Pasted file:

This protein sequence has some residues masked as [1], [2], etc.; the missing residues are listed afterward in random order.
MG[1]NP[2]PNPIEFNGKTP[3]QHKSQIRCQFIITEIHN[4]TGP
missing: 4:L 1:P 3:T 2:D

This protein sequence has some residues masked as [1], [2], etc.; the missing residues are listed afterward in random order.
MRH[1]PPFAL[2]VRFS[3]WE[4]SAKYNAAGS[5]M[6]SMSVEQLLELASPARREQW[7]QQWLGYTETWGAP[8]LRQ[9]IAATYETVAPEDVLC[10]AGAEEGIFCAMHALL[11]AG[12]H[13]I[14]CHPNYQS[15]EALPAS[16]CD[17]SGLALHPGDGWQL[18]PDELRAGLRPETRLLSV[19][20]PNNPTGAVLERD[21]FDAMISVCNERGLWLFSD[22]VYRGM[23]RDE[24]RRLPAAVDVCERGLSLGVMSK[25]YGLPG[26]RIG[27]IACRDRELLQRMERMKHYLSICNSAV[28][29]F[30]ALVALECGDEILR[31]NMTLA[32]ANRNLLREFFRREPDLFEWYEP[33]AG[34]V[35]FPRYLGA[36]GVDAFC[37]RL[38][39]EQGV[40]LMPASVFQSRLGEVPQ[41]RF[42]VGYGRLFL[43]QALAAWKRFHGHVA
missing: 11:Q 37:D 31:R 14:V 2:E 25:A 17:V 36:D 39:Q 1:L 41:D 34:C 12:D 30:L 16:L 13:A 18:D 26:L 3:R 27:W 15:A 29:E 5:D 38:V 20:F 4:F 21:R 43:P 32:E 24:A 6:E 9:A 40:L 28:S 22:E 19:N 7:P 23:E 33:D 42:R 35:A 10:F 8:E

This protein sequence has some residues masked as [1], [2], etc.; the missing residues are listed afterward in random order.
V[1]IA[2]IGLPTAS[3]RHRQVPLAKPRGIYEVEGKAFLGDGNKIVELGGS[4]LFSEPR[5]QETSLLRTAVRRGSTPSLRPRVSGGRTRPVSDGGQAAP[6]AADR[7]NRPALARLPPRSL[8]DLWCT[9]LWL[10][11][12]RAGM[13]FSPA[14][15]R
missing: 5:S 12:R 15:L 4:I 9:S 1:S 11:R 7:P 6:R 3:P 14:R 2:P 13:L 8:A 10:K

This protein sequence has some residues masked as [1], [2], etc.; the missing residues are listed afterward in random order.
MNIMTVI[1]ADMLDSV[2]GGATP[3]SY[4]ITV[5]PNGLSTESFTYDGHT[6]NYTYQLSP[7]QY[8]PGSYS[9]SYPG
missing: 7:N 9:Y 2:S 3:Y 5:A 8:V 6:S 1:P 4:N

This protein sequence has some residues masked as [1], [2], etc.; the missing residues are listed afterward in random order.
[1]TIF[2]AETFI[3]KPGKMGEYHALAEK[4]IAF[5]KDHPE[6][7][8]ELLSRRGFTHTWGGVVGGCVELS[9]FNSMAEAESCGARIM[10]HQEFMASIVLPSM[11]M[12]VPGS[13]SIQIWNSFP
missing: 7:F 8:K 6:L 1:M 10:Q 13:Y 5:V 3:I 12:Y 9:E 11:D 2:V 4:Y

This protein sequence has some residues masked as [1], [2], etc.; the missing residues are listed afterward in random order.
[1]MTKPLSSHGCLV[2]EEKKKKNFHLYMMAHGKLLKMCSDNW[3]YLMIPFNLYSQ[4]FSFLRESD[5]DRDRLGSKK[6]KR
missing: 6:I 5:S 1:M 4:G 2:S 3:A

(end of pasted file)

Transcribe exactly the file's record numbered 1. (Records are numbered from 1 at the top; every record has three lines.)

This protein sequence has some residues masked as [1], [2], etc.; the missing residues are listed afterward in random order.
MG[1]NP[2]PNPIEFNGKTP[3]QHKSQIRCQFIITEIHN[4]TGP
missing: 4:L 1:P 3:T 2:D